26 February 2018

What is a reasonable response to the fake news problem?

The window for public submissions to the Parliamentary Select Committee on fake news shutters on 28 February 2018 in Singapore. We at Illusio have decided not to make a submission to the committee. What we have written on the matter is intended a resource for the public at large, legislators in parliament, media practitioners and consumers, and legal and communications researchers, specifically on the knowledge gaps that the committee is expected to acknowledge, address, and recommend further research on before it authors a White Paper.

There may be unknown unknowns, but have we dealt with all the known unknowns of fake news?

No shooting in the dark, please!

In the previous post, we listed several research questions the committee could and should ask from the lobby groups, academics, and legal scholars presenting submissions. These should not be seen as roadblocks to legislation, but necessary stations and way-points to produce a legislation that is realistic and practical. In contrast, a likely negative outcome resulting from a rush to legislate would instead be far more all-encompassing and less targeted, and result in the stifling of civic participation online and technological innovation in social media.

Thus the parliamentary committee should draw on, or commission studies on:

i. The conceptual definition/misdefinition of fake news vs naturally occurring government propaganda, political campaigning, manufactured consensus by the media, and urban legends and rumourmongering by the public; (i.e. "How is fake news different")

ii. The quantified impact of fake news on elections and public trust; (i.e. "How is fake news a threat")

iii. The type of political articles Singaporeans share online;

iv. The type of fake news Singaporeans share online; and

v. Whether sharing articles online is a function of perceived news or perceived social belonging.

The limits to legislation

We at Illusio believe that given the problematic conceptualising, overstating, and failure to prove the impact of fake news and hence the threat it poses to "democracy" and the social fabric, in the further absence of evidence of the threat from fake news, there should be no new legislation. That does not mean that we advocate doing nothing.

Let us suppose that the real issue is domestic security and foreign interference. Against a sustained campaign from a hostile state, there are existing sedition, press registration, takedown, political campaigning and funding laws which empower Singapore's ministers to make emergency decisions at their discretion, or even declare a state of Emergency.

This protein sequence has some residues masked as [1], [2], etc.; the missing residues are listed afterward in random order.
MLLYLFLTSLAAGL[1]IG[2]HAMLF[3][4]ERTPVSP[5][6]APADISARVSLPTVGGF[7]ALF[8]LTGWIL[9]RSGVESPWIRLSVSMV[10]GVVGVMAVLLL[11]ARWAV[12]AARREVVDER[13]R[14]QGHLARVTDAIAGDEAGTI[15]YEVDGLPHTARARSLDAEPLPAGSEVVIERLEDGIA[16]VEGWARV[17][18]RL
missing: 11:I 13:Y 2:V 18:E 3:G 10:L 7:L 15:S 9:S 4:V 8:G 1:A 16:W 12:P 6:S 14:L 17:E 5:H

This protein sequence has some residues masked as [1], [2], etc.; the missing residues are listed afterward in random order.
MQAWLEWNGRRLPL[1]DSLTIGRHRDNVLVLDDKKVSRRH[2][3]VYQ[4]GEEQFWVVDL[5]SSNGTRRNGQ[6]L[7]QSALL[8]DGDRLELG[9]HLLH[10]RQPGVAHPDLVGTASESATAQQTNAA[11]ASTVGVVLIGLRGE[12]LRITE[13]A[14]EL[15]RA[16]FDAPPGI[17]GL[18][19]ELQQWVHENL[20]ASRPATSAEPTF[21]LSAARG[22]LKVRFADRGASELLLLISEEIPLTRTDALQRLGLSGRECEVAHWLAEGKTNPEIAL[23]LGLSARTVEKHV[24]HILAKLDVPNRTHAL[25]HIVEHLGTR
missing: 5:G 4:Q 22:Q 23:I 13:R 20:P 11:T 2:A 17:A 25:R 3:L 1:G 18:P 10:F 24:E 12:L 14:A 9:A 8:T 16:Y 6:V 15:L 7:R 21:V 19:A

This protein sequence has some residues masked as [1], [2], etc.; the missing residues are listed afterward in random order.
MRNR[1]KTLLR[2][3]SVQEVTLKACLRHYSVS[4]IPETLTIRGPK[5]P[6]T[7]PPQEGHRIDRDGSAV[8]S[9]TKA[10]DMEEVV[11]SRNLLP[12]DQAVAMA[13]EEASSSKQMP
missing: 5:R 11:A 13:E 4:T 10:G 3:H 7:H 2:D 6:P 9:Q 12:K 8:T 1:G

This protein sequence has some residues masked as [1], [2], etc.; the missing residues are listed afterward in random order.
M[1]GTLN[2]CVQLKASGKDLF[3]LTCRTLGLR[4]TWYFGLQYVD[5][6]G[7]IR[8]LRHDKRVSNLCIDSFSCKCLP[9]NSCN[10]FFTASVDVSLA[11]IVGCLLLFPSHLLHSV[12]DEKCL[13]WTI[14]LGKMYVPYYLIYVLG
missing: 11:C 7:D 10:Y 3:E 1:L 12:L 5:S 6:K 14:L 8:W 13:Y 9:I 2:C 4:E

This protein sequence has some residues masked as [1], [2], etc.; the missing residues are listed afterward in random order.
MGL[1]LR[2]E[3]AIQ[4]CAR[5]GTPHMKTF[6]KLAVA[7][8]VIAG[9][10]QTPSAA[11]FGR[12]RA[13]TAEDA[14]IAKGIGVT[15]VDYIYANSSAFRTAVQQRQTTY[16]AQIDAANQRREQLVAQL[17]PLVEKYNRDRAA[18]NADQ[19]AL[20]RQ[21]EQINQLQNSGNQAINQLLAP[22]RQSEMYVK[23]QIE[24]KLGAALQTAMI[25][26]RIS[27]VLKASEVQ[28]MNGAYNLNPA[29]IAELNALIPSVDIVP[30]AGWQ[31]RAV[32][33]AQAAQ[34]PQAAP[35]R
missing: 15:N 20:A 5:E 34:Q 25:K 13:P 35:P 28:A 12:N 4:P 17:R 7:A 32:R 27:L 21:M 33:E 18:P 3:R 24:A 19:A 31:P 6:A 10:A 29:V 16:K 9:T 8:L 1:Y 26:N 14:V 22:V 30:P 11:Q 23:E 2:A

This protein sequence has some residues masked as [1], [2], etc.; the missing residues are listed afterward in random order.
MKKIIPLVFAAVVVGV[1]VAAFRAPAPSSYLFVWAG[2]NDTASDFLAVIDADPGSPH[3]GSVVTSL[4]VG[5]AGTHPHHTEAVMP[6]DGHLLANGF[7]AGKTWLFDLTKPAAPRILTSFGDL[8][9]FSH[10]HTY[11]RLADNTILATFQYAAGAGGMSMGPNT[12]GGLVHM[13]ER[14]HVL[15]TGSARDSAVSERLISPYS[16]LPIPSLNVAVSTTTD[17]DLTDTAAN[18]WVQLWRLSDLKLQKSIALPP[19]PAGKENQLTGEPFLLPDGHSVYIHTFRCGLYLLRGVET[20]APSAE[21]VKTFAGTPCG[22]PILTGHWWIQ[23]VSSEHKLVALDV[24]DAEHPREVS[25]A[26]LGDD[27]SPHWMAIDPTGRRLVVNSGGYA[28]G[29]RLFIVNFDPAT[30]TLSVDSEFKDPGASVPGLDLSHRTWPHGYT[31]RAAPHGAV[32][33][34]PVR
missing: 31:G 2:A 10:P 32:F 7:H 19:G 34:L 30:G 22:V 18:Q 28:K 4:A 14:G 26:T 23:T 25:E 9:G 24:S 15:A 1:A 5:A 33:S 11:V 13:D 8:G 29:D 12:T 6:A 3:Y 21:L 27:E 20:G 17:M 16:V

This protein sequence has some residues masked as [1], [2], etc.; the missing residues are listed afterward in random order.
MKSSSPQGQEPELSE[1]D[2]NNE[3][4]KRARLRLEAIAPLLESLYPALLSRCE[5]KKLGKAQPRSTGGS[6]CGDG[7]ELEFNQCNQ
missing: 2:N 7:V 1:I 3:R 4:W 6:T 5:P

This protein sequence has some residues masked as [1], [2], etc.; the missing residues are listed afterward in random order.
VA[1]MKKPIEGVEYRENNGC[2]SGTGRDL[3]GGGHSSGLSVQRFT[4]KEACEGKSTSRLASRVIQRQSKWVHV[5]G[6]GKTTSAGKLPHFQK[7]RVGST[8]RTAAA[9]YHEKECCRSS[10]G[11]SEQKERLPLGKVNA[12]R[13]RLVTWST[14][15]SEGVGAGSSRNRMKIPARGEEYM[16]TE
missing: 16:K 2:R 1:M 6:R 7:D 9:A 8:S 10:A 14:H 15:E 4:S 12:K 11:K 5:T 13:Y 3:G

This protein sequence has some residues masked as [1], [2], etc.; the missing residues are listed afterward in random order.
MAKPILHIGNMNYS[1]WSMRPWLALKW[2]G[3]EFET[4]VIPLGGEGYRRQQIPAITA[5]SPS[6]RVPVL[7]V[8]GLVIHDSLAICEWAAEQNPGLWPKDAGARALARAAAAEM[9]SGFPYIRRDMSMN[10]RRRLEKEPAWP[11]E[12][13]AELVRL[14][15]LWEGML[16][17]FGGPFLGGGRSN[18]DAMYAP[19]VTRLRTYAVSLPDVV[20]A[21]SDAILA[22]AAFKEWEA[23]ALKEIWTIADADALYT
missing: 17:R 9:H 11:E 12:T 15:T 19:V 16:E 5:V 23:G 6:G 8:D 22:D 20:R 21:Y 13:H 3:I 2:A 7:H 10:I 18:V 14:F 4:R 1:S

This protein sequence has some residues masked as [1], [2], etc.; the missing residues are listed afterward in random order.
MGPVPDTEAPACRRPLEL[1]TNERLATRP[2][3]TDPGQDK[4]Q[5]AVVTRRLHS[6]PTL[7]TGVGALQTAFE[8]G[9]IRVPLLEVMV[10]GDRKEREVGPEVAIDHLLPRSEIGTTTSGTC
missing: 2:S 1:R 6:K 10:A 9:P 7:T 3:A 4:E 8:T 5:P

That's not to mention that in Singapore, a general election lasts just two weeks from the beginning of hustings to polling while professional pollsters tell us that our electorate generally has made up its mind more than a month before polling. A government that calls a snap election in the middle of a sustained campaign against it deserves to lose power.

What if the real issue is structural, and embedded in how social media is organised? Then perhaps we should look at changing the way the industry works? But that's what the industry is already doing. While Facebook, Twitter, YouTube and other social media websites are in the middle of changing their posting policies, feed algorithms, and advertising policies, should a government interfere with the self-regulation of industry standards, codes of conduct?

What if we have the problem backwards? What if instead of fake news causing distrust and polarisation, fake news can only be a threat because of a high level of distrust and polarisation? Traditionally, political scientists and sociologists who study urban legends, mythology, and folklore agree that these phenomena are a reflection of low levels of trust in society, a weakened civil society, or a weakening public space.

Then the committee could perhaps recommend programmes that strengthen civil society in Singapore. We shouldn't expect everyone to agree with a single point of view, compel people to make only fact-based statements, or to read only 100% factual articles. Instead, a plural society like Singapore should invest in building and encouraging habits of trust, confidence, and engagement between disparate and contentious communities, instead of allowing them to build echo chambers and silo bunkers offline as well as online.

Yes, media literacy is important. Fostering habits of fact-checking is important. More important is to expose people to different and multiple worldviews, some of which can be equally valid and others less credible. But what is most important is people learning how to live with each other, especially with those they don't agree.

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